Two pretty exciting events today in hockey history: a player signs a groundbreaking deal that would set the precedent for years to come, and two teams swap superstars entering their prime as the result of some interesting free agency.
September 3, 1966 – Bobby Orr signed his first NHL contract, a two-year deal, and the biggest salary in the league at that time – a whole $70,000 (U.S.)!!! And that’s total for the two years. Money was worth more back then (about seven times more). Plus, the league wasn’t nearly as big as it is now. There was no limit on rookie signings as there are now (entry-level contracts), and rookie salaries were typically under $10,000. Orr also received a $25,000 signing bonus. The negotiations were also groundbreaking. Orr was originally offered $20,000 ($7k his first year, $8k the next, and a $5k signing bonus), but Bobby’s lawyer, a man by the name of Alan Eagleson (who had almost a brother relationship with Orr), threatened that Orr would play for Canada’s national team instead of for Boston if he didn’t receive at least $100,000. In that era, players were usually forced to accept whatever the league offered, and these negotiations paved the way for player agents and standard salary negotiations. Eagleson became executive director of the NHLPA, and, eventually, a criminal (you can read more about him on Wikipedia).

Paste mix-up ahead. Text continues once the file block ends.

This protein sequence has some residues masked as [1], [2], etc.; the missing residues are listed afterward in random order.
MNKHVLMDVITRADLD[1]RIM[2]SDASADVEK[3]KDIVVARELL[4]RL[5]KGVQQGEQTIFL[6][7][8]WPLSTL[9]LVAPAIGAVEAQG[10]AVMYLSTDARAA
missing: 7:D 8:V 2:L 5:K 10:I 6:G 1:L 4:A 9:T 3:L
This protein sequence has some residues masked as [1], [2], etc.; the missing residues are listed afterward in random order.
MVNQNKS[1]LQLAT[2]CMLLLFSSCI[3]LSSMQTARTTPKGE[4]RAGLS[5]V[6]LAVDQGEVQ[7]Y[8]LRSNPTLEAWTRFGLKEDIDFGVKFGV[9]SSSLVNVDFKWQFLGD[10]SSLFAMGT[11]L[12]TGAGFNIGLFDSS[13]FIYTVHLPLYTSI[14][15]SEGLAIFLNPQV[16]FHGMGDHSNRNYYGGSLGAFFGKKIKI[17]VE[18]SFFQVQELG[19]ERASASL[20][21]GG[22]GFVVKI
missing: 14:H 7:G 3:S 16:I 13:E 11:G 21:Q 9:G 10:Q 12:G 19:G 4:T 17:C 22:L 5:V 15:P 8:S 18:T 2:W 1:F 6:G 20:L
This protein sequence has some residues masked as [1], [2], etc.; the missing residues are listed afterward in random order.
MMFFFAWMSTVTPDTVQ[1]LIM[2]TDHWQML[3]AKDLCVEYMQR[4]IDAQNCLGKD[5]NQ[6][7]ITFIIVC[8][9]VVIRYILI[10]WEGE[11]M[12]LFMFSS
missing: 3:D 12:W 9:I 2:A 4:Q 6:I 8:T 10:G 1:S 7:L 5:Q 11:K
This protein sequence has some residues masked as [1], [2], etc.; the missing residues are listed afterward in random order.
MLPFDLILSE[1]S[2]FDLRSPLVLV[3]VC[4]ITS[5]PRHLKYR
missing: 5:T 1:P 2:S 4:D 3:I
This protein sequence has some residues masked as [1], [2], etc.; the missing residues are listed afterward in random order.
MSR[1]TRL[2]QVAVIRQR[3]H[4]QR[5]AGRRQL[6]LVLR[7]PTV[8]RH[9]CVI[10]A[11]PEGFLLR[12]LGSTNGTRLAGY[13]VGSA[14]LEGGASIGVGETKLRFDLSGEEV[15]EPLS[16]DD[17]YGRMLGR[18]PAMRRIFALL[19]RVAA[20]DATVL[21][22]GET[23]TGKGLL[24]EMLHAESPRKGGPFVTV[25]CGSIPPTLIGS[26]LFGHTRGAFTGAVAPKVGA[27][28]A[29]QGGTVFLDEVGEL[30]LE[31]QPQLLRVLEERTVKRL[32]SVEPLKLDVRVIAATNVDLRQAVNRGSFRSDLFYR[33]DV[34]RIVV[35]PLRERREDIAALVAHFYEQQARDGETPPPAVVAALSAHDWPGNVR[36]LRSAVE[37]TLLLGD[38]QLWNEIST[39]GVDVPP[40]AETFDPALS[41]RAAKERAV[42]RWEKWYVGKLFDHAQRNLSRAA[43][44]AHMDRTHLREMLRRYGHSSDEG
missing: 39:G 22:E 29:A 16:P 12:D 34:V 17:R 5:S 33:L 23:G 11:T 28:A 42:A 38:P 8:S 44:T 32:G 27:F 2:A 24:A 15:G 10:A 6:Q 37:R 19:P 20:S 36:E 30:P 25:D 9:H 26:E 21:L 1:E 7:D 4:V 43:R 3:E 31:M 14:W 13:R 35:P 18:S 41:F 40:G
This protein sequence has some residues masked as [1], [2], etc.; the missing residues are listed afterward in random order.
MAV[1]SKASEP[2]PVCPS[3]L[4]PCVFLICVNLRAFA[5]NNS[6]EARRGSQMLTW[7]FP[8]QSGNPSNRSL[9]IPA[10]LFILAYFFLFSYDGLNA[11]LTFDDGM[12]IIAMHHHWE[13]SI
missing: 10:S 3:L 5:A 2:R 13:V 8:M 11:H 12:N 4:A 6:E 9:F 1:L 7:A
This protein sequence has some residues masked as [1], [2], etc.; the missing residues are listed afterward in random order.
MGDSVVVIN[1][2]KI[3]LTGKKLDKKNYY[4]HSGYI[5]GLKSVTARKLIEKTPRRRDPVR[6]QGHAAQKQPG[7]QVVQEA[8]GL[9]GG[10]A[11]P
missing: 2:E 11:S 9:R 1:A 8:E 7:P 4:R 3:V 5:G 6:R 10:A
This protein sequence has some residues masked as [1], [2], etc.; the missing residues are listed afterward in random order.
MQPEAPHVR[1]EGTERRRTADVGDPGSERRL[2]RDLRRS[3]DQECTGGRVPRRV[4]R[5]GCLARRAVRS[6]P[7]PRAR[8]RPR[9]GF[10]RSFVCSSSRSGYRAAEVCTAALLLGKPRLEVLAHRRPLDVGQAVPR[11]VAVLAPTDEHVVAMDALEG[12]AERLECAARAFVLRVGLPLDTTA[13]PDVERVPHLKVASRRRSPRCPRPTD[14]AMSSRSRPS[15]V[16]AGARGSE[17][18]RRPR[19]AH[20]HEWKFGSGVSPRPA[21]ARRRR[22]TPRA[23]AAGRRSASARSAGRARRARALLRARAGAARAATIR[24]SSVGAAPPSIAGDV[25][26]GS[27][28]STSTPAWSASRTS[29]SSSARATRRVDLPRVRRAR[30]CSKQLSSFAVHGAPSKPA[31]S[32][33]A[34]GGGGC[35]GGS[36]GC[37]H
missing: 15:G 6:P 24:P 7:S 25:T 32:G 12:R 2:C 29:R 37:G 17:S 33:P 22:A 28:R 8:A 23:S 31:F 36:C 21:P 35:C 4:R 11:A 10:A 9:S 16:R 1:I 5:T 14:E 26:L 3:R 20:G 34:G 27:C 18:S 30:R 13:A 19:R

September 3, 1991 – After the Blues had signed restricted free agent (RFA) Brendan Shanahan from the Devils, Scott Stevens was sent to New Jersey as compensation, after arbitration, on what the Devils were to receive for having an RFA taken away. The Blues has actually signed Stevens the previous year when he was still an RFA with the Capitals, and they owed Washington a whopping five first-round draft picks. So, since they couldn’t give New Jersey any first rounders, they had to give away Stevens instead (the Devils insisted on acquiring him). Shanahan played just four years with St. Louis (two 50-goal seasons) before being traded to Hartford for Chris Pronger. Yeah, there’s a lot of high-end talent being thrown around here. Back to Stevens: he actually refused to report to New Jersey at first, as he had planned on settling down with his family in St. Louis and wanted to finish his career there. I think playing for the Devils and winning three Cups was probably the better choice.
Source: Hockey Hall of Fame